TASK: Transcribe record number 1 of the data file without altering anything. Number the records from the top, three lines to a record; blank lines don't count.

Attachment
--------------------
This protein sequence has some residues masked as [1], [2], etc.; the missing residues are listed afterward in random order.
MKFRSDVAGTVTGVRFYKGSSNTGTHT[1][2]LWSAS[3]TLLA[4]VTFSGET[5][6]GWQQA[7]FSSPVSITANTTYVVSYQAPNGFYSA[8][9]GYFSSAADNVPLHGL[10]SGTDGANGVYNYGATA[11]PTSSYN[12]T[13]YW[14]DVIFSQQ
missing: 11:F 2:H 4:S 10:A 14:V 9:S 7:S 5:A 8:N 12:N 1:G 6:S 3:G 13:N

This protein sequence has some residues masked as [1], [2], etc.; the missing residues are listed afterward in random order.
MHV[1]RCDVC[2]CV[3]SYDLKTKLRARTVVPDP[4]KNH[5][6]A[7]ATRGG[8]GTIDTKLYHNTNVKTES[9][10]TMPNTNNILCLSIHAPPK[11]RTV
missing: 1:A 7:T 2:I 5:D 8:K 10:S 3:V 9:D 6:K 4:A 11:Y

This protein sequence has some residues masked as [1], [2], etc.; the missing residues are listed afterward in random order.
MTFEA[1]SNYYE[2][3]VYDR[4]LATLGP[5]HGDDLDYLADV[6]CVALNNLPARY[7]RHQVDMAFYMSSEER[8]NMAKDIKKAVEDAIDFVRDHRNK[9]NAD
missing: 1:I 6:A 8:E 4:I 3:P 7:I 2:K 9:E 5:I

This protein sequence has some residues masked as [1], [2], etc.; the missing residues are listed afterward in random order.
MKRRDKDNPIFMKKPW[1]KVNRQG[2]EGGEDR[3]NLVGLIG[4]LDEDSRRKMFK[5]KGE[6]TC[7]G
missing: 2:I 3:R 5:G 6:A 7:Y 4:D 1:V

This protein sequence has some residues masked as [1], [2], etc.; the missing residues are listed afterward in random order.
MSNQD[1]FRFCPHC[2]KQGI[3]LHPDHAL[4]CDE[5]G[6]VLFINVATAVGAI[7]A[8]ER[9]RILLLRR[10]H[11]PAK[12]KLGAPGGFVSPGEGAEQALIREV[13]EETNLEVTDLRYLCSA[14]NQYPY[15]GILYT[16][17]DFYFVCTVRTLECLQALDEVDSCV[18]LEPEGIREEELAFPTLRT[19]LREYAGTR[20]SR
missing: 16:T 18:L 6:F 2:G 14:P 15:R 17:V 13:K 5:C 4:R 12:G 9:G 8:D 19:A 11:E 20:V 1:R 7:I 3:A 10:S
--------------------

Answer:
This protein sequence has some residues masked as [1], [2], etc.; the missing residues are listed afterward in random order.
MKFRSDVAGTVTGVRFYKGSSNTGTHT[1][2]LWSAS[3]TLLA[4]VTFSGET[5][6]GWQQA[7]FSSPVSITANTTYVVSYQAPNGFYSA[8][9]GYFSSAADNVPLHGL[10]SGTDGANGVYNYGATA[11]PTSSYN[12]T[13]YW[14]DVIFSQQ
missing: 11:F 2:H 4:S 10:A 14:V 9:S 7:S 5:A 8:N 12:N 1:G 6:S 3:G 13:N